Front Page Titles (by Subject) Chapter II. - Goethe's Works, vol. 4 (Recreations of the German Emigrants, Wilhelm Meister's Apprenticeship)
Return to Title Page for Goethe’s Works, vol. 4 (Recreations of the German Emigrants, Wilhelm Meister’s Apprenticeship)
The Online Library of Liberty
A project of Liberty Fund, Inc.
Search this Title:
Also in the Library:
Chapter II. - Johann Wolfgang von Goethe, Goethe’s Works, vol. 4 (Recreations of the German Emigrants, Wilhelm Meister’s Apprenticeship) 
Goethe’s Works, illustrated by the best German artists, 5 vols. (Philadelphia: G. Barrie, 1885). Vol. 4: W. Meister’s Apprenticeship.
Part of: Goethe’s Works, 5 vols.
About Liberty Fund:
Liberty Fund, Inc. is a private, educational foundation established to encourage the study of the ideal of a society of free and responsible individuals.
The text is in the public domain.
Fair use statement:
This material is put online to further the educational goals of Liberty Fund, Inc. Unless otherwise stated in the Copyright Information section above, this material may be used freely for educational and academic purposes. It may not be used in any way for profit.
Our friend was called to breakfast by the boy. He found the abbé waiting in the hall. Lothario, it appeared, had ridden out. The abbé was not very talkative, but rather wore a thoughtful look. He inquired about Aurelia’s death, and listened to our friend’s recital of it, with apparent sympathy. “Ah!” cried he, “the man that discerns, with lively clearness, what infinite operations art and nature must have joined in before a cultivated human being can be formed—the man that himself as much as possible takes interest in the culture of his fellowmen, is ready to despair when he sees how lightly mortals will destroy themselves, will blamelessly or blamably expose themselves to be destroyed. When I think of these things, life itself appears to me so uncertain a gift that I could praise the man who does not value it beyond its worth.”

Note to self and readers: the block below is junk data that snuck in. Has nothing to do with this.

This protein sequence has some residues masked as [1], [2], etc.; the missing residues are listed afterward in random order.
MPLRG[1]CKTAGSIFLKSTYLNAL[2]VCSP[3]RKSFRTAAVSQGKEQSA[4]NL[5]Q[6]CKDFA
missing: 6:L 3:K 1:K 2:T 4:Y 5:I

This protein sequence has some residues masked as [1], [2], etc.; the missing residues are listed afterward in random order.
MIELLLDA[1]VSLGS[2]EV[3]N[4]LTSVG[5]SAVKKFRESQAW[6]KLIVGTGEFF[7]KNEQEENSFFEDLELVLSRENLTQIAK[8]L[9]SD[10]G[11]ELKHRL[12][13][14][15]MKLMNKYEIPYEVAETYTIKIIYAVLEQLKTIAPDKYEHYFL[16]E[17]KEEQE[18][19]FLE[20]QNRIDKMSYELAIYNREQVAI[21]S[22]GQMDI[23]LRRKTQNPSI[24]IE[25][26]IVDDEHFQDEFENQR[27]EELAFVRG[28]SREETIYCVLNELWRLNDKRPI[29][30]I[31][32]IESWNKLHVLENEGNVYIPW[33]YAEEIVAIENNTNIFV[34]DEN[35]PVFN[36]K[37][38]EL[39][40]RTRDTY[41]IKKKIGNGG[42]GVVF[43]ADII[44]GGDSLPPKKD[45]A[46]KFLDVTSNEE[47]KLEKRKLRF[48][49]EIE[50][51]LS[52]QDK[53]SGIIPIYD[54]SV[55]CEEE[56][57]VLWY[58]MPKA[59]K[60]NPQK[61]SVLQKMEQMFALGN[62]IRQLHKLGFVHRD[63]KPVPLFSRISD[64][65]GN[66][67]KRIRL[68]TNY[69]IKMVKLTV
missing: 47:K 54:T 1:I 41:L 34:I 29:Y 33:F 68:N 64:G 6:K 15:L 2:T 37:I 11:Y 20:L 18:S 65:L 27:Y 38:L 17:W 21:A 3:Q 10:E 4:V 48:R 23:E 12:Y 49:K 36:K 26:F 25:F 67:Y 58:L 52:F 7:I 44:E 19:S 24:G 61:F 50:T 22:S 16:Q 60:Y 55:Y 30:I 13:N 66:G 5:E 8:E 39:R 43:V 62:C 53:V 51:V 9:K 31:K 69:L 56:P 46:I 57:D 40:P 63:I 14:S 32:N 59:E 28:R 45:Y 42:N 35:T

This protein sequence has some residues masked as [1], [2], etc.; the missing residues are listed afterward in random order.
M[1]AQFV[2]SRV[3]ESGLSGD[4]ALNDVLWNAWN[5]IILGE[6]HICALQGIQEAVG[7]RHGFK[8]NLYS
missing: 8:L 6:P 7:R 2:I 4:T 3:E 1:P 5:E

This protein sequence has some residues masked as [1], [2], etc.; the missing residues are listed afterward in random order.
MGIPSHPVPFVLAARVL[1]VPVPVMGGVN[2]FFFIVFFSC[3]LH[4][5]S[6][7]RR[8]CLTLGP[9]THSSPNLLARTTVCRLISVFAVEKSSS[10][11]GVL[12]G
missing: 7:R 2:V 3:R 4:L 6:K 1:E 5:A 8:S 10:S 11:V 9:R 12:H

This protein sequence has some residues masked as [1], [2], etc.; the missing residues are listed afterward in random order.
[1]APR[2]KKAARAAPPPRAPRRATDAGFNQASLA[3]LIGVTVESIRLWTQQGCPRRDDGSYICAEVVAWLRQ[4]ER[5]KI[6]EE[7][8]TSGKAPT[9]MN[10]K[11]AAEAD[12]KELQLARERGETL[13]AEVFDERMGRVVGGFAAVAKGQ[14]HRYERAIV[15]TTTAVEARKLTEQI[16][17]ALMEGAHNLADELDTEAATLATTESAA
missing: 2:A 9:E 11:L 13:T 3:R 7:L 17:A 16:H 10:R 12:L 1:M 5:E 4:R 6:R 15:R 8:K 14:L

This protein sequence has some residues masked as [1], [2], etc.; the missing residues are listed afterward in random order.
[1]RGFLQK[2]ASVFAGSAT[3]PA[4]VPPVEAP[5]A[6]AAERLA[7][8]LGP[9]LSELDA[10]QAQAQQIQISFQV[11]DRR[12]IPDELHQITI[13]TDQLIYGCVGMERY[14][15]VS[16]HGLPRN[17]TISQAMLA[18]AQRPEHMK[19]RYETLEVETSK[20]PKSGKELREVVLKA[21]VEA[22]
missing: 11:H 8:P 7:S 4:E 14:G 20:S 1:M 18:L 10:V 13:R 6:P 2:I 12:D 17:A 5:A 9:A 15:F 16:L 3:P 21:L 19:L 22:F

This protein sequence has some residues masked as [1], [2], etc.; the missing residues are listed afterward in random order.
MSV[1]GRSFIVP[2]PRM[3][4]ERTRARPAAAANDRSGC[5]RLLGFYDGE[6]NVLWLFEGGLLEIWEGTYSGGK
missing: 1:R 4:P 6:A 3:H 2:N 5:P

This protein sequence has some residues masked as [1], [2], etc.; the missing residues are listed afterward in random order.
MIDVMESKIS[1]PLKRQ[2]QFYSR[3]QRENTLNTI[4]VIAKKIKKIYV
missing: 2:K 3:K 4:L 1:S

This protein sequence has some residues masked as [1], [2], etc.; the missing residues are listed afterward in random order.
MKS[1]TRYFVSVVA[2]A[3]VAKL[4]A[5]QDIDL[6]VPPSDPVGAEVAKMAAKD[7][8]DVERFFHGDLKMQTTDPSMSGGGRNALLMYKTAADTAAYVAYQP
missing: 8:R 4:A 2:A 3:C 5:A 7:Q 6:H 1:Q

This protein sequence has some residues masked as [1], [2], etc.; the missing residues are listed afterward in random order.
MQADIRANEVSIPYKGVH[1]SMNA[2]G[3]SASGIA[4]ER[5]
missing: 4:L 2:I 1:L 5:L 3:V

Scarcely had he spoken, when the door flew violently up; a young lady came rushing in; she pushed away the old servant who attempted to restrain her. She made right to the abbé, and seized him by the arm; her tears and sobs would hardly let her speak these words: “Where is he? Where have you put him? ’Tis a frightful treachery! Confess it now! I know what you are doing; I will after him; will know where you have sent him!”
“Be calm, my child!” replied the abbé, with assumed composure: “come with me to your room; you shall know it all; only you must have the strength to listen if you ask me to relate.” He offered her his hand, as if he meant to lead her out.
“I will not return to my room,” cried she; “I hate the walls where you have kept me prisoner so long. I know it all already: the colonel has challenged him; he is gone to meet his enemy. Perhaps this very moment he—Once or twice I thought I heard the sound of shots! I tell you, order out a coach, and come along with me, or I will fill the house and all the village with my screaming.”
Weeping bitterly, she hastened to the window. The abbé held her back, and sought in vain to soothe her.
They heard a sound of wheels. She threw up the window, exclaiming: “He is dead! They are bringing home his body!”
“He is coming out,” replied the abbé; “you perceive he lives.”
“He is wounded,” said she wildly, “else he would have come on horseback. They are holding him! The wound is dangerous!” She ran to the door and down the stairs. The abbé hastened after her; and Wilhelm following, observed the fair one meet her lover, who had now dismounted.